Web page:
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Chapter 7:
Optical Scanning
Abstract
An optical scanner directs a beam of light in different directions and senses the reflected beam to communicate what the beam is “seeing.” The scanning system consists of a light source, articulated mirror, beamsplitter, and detector. The mirror redirects the light beam, and the beamsplitter and detector interrogate the returned signal. In most scanning systems, the light source is a commercial laser diode packaged with a circular polarizer and a collimator lens. Optical scanning systems, which generate a scanning beam of light and detect the beam’s reflection off of a target, are important components in many advanced optical systems. Present optical scanners are generally based on oscillatory or galvanometric systems. These mechanisms are usually designed using bulk optical components, and as a result they are heavy, expensive, and unreliable. The need for low-cost, highly reliable, miniaturized, lightweight optical scanners for both commercial and military applications has been growing during the past decade. Recent advances in development of micro-opto-electro-mechanical (MOEM) systems have led to the growth of a new family of miniaturized devices, including the MOEM scanner, with enormous potential. The MOEM scanner has many applications, including such diverse fields as laser imaging, factory automation, information handling, printing, graphic arts, image digitizing, quality inspection, barcode reading, data storage, precision pattern generation, display, surveillance, and medical imaging. The issues to be considered are scanning angle, driving voltage, optical and electrical signal processing, structural stability, process compatibility, device size, and mirror flatness. Most of these issues are already optimized, and the overall system performance is acceptable for manufacture. Major issues remaining to be solved are packaging and process compatibility with standard CMOS. In the case that the scanner device is manufactured separately and is hybridized to CMOS electronics, the issue of process compatibility still exists, but it is not so critical. This chapter covers various aspects of micromachined optical scanners; operation principles, structural design, microactuators, testing issues, and application examples.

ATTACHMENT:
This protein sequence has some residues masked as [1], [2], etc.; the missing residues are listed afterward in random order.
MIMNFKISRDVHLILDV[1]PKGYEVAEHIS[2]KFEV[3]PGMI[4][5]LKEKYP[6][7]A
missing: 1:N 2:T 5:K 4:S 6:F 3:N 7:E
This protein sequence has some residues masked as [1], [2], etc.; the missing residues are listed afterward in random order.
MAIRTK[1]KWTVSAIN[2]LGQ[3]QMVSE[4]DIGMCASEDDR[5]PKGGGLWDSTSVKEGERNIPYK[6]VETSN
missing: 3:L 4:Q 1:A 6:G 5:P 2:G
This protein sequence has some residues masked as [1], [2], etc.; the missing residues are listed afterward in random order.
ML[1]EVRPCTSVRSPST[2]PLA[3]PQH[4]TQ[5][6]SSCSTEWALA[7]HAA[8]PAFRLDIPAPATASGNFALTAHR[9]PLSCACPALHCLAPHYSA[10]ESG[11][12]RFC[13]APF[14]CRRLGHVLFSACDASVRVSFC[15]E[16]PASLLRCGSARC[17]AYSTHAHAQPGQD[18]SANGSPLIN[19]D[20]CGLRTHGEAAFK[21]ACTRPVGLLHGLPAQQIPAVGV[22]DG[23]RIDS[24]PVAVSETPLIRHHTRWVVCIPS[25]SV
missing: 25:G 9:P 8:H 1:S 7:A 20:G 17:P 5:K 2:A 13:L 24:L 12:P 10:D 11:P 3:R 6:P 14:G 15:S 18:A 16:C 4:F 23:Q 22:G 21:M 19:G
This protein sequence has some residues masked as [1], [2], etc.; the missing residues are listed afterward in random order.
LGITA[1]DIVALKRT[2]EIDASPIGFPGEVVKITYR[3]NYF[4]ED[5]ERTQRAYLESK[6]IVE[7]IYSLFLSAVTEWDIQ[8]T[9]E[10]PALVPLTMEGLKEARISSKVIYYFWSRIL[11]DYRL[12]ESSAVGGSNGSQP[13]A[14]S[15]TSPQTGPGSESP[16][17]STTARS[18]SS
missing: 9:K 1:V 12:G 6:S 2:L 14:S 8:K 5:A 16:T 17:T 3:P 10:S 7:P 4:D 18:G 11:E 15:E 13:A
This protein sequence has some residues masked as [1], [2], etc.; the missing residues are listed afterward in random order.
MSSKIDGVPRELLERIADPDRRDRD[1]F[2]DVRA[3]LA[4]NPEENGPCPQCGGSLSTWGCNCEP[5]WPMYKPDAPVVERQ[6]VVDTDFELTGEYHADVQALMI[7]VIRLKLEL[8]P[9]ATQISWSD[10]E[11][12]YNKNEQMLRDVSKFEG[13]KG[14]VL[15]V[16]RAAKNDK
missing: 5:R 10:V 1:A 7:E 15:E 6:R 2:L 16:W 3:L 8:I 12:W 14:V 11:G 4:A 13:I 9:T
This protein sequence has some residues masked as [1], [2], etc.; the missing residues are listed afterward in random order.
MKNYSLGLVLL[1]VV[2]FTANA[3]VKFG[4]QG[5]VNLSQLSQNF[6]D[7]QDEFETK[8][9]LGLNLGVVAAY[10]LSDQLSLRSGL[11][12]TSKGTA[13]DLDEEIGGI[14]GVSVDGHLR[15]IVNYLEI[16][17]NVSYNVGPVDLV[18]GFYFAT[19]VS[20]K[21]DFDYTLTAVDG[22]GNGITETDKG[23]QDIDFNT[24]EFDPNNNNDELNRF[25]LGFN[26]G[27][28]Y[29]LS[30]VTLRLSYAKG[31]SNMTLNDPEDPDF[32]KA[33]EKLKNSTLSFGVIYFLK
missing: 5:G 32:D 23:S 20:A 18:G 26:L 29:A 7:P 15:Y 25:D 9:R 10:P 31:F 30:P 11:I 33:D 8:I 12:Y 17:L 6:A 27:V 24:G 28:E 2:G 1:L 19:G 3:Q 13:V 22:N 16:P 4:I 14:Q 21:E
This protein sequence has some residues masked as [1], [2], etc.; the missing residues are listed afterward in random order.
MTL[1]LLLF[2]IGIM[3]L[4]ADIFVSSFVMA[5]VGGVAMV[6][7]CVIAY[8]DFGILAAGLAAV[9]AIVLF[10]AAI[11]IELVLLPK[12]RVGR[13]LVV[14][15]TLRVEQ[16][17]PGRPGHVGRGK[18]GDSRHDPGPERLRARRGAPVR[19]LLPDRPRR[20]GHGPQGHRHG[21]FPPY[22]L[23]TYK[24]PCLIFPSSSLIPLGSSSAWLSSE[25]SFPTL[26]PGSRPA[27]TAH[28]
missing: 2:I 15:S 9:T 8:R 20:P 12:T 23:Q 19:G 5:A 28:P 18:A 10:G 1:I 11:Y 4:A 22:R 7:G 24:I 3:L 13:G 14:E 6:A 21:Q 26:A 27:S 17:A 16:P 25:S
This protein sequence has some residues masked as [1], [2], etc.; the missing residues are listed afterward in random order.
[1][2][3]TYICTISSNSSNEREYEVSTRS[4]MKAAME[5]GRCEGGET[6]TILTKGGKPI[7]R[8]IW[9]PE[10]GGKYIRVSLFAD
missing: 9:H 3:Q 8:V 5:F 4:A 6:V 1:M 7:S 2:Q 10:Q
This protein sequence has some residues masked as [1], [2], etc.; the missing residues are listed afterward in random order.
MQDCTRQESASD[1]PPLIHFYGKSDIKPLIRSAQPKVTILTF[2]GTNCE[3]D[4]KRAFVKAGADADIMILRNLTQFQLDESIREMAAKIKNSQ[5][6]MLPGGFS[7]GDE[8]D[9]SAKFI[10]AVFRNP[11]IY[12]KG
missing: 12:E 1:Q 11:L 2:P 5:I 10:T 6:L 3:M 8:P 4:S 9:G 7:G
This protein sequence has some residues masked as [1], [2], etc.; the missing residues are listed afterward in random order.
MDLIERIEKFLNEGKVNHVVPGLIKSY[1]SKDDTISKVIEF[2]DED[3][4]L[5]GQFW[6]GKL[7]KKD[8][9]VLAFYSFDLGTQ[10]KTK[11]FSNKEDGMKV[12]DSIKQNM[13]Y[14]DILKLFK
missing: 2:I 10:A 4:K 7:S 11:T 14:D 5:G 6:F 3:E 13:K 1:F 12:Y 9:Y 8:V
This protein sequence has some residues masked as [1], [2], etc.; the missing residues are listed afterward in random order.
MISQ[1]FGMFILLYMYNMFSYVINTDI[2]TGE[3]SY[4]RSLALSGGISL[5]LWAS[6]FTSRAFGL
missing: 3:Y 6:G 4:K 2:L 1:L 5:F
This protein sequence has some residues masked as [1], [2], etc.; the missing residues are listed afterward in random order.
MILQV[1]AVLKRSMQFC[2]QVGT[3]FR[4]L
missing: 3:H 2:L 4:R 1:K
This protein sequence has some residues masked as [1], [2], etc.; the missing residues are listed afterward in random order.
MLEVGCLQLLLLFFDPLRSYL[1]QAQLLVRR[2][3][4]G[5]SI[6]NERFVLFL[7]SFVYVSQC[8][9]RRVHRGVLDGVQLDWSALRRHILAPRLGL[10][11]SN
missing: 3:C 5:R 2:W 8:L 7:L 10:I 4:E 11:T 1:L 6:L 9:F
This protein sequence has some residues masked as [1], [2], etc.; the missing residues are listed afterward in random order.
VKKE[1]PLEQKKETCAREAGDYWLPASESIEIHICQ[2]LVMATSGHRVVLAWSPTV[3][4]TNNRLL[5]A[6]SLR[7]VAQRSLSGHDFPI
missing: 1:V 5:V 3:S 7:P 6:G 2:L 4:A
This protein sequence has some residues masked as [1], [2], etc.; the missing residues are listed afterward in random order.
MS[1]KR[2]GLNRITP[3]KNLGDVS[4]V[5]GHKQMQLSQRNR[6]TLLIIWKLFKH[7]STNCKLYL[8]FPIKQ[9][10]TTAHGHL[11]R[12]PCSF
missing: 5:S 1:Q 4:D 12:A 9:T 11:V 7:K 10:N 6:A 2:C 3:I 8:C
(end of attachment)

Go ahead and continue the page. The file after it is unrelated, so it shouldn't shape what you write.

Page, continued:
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CHAPTER 7
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